Other incredibly beautiful places include the Shanghai Natural History Museum, Shanghai Science and Technology Museum, Lujiazui Central Green Space, Jing’an Sculpture Park, Yuyuan Garden, and People’s Square. Zhujiajiao water town is another unique place to experience, but is a bit further outside of the city centre – great to visit on a longer Shanghai layover!

2. Refuelling During a Long Layover in Shanghai: The Food is Incredible

Four images showing the range of food in Shanghai. First is xiaolongbao (pork soup dumplings) shown with dipping sauce, spoon and chopsticks. In the middle is McDonalds with cheesy, bbq-sauce fries, chicken wings, and two burgers, then a chinese meal of noodles and a mushroom sauce. Finally, there is an image on a street-side food shop selling a range of freshly-made products
Shanghai has a food scene for everyone and every budget. Eat-in, local-favourite restaurants, street food, and both local and international takeaway options.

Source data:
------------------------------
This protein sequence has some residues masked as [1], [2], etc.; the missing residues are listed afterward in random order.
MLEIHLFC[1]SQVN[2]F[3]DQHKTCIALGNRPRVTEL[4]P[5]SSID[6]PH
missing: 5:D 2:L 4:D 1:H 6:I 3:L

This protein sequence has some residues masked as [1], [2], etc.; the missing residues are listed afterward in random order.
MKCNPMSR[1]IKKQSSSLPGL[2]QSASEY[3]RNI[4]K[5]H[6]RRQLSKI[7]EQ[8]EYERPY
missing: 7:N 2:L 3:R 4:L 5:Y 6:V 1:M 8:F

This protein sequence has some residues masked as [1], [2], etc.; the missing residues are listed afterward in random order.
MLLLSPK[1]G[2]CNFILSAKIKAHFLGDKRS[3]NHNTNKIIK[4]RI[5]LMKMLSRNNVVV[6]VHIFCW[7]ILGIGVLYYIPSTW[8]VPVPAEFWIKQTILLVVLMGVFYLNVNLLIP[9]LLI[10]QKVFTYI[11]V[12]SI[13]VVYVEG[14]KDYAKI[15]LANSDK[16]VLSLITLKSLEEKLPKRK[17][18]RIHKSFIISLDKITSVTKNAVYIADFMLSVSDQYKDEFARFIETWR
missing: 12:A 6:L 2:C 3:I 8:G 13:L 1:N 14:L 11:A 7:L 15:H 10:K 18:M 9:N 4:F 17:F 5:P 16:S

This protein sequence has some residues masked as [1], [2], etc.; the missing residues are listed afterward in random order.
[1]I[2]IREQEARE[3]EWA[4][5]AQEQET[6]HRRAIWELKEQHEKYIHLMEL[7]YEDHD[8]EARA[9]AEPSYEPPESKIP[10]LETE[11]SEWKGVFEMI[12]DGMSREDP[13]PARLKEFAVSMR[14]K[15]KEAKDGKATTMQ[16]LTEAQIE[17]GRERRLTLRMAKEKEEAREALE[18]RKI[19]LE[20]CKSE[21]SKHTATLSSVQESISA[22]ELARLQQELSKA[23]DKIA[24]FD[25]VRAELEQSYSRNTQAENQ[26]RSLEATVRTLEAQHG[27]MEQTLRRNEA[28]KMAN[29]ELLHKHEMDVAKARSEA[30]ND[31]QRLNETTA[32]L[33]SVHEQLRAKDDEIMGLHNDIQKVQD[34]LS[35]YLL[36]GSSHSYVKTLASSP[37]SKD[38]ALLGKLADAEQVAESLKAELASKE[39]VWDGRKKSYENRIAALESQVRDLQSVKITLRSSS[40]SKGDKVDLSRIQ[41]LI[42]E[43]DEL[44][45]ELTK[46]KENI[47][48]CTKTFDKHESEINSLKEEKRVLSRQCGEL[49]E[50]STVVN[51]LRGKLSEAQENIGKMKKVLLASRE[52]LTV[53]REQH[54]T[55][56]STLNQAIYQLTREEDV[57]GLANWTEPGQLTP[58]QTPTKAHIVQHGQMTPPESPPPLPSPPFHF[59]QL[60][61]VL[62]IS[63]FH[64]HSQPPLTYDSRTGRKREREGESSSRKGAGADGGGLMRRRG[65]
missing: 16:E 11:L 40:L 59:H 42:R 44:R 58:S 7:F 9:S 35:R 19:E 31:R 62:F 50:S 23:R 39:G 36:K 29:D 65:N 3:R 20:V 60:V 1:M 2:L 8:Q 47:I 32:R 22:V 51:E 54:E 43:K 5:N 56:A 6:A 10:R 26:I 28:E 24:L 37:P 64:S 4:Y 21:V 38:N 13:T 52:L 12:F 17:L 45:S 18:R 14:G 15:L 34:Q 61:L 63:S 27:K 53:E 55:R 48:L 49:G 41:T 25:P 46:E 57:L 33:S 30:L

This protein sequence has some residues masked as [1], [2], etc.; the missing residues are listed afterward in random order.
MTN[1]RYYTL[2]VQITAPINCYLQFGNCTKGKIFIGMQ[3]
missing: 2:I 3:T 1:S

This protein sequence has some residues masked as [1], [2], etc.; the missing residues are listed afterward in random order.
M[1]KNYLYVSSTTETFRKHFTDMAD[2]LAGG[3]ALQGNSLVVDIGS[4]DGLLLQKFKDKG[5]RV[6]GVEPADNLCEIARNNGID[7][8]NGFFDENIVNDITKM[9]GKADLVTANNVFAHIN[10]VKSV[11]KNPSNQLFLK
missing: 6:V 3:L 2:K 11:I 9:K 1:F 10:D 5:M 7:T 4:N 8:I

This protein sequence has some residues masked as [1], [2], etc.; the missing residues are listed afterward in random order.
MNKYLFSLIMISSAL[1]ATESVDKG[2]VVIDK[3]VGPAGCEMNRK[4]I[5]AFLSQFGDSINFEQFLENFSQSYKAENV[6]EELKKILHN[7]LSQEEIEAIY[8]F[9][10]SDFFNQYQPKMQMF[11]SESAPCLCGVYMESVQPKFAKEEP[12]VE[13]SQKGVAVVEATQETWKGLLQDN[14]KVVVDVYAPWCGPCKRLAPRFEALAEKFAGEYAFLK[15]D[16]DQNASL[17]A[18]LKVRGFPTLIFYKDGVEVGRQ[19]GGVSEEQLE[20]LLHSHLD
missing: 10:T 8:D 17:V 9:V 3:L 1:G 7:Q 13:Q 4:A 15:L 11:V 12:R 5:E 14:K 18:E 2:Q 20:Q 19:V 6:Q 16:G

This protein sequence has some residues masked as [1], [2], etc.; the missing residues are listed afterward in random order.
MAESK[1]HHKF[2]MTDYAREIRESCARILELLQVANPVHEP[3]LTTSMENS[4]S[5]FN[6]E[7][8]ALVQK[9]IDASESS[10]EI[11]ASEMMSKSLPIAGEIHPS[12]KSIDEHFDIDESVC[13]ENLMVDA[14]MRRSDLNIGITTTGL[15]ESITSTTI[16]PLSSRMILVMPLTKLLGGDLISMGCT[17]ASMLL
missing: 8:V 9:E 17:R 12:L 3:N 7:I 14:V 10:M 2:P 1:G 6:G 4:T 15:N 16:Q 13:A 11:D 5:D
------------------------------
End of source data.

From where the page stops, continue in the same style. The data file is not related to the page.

I will say it loud enough for those at the back… The best thing about Shanghai is the food!

There is food for everyone! And, I say this as a relatively fussy person when it comes to food. I’m not a massive fan of Chinese food from restaurants and takeaways in the UK, but it’s not even comparable to food in China!


Xiaolongbao is my absolute favourite Shanghai dish; pronounced pretty phonetically as xiao-long-bao. With the ‘bao’ part like bow (as in ‘take a bow’ or bao buns, not bow as with ribbons). Got to love the English language as I try to explain the difference between bow and bow!